translation scammers

A recent survey from CareerBuilder found that 75% of US employers have spotted lies in the resumes they receive for job openings. This surprising statistic shows that the trend has increased in recent years; in 2015 just 58% of respondents claimed to have come across lies in applicants’ CVs. These numbers are quite conservative as another similar study by the HireRight Candidate Review Service suggests that 85% of employers find embellishments in resumes.

The demographic most likely to stretch the truth when applying for a job are millennials, according to a survey by the GoBankingRates portal which showed that candidates aged 25 to 34 lie to potential employers twice as often as other job seekers. Meanwhile, Generation Zers openly say that they don’t see anything wrong with sugarcoating the facts, even if they haven’t done so themselves.

What is the most common lie told on CVs?

Recruiters say that the part of applicant resumes that is most commonly exaggerated is the list of skills, where candidates regularly fib so that their profile is closer to job requirements.

Another popular trick that job seekers play is omitting details of their previous places of work in order to cover up a dismissal or conflict with past employers. This information is something that can be missed during the HR verification process, even when HR software is used.

Next on the list of common lies come work experience, candidate age, and education or qualifications. Others include:

Are you surprised to learn that candidates are lying about foreign languages? It seems quite difficult to pretend to be multilingual, but remote translation agencies are being bombarded by scammers who are very far from professional translators.

How to identify a translation scammer

It is not so difficult for a trained eye to spot common features of fake translation resumes. Do not waste your time with an application if you come across the following things:

  • You are not a single recipient

Check who else the email was sent to. In most instances, you will discover there are dozens of other addresses. If this is the case, delete the email without regrets.

  • Mistakes in the CV

It is not rare for a resume to be written in very poor English, and while the odd mistake may be forgiven in certain circumstances, if an applicant claims to be able to translate from/to English it’s unacceptable. Language mistakes of any kind are a no-no for linguists.

  • Numerous languages

Some high-class specialists are fluent in more than two foreign languages, but if you are offered services in several languages that are very different from each other, alarm bells should start ringing. Odd language combinations can be a sign of a scammer.

  • Very low rates

You should be suspicious if a translator is willing to work for very low translation rates. A professional in the field knows the challenges that come along with translation and will not accept a job below a reasonable fee.

  • Huge volumes

There are many industrious translators out there, but there is a limit to the number of words that can be translated in a day. If a translator offers to take on very large volumes of text within 24 hours, the quality will undoubtedly be poor. Steer clear.

It is strongly recommended not to risk working with anyone whose application includes the features listed above. If you choose to work with them you will be likely to receive a poor quality machine translation and your agency will be negatively impacted by a loss of time, reputation, and money.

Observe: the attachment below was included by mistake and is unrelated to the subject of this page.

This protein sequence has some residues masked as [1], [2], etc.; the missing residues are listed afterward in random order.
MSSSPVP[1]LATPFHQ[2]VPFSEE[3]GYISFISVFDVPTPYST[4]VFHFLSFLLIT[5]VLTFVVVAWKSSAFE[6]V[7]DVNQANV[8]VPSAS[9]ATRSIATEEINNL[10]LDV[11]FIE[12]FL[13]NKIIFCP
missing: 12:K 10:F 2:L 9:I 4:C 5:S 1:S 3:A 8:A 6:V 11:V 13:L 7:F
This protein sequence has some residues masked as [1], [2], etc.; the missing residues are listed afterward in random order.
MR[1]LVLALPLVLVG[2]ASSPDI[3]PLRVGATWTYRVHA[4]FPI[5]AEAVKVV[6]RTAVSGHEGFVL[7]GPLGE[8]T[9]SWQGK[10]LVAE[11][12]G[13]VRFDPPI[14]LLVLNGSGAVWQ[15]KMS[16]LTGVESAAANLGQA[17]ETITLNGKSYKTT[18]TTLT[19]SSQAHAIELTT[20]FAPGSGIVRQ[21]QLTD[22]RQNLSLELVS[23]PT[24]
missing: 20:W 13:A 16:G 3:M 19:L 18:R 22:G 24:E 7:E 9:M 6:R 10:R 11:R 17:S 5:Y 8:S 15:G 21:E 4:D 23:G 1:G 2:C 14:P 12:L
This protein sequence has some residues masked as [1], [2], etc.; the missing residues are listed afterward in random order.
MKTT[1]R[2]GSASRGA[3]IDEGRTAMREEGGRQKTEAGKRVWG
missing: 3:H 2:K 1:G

How to avoid a fraudster

If you have reason to believe that you are going to be scammed, take the following steps:

  • Look for the person online

Luckily, modern technologies enable us to do thorough background checks on potential job candidates and it’s important to check if the so-called translator has a website or other online platform and read the reviews posted there. Then check that the name is not listed on scammer directories. If you have a phone number, take a few minutes to call them to check its validity.

  • Check the resume for plagiarism

There are a number of free services available to check if a CV you have received has duplicates on the net. If you find the same text used under different names, do not hesitate to throw it in the trash.

  • Ask for references

A decent professional will be happy to submit reviews from their customers and/or previous employers. Thus you will be able to check the authenticity of the translator and verify his professionalism. A fake job seeker will simply vanish forever.

  • Conduct a video interview

This approach allows you to kill two birds with one stone; you will have a chance to match the picture in the resume with a real person and be able to quickly discern if you are talking to a translator or an amateur.

  • Ask for a test translation

Test translations are a great way to check a linguist’s abilities, but be aware that some scammers are very inventive and may ask a native speaker for help. Ask a few follow up questions to help verify that the person you are dealing with is the one who did the work.

What to do if you come across a fake translator

Be sure to report a suspicious person to the Translator Scammers Intelligence Group. In doing so, you will save potential fraud victims a lot of time and money. In addition to this, make sure you spread the names among your colleagues and platforms you are working with. Together we can minimize the damage that can be caused by translation scammers.

At BeTranslated our linguists are highly-qualified and have years of experience in their field. Whether you have an English to Italian business document or a Spanish to French website that needs to be translated, we have the right professional for you. For more information, or to get a free, no-obligation quote, get in touch today.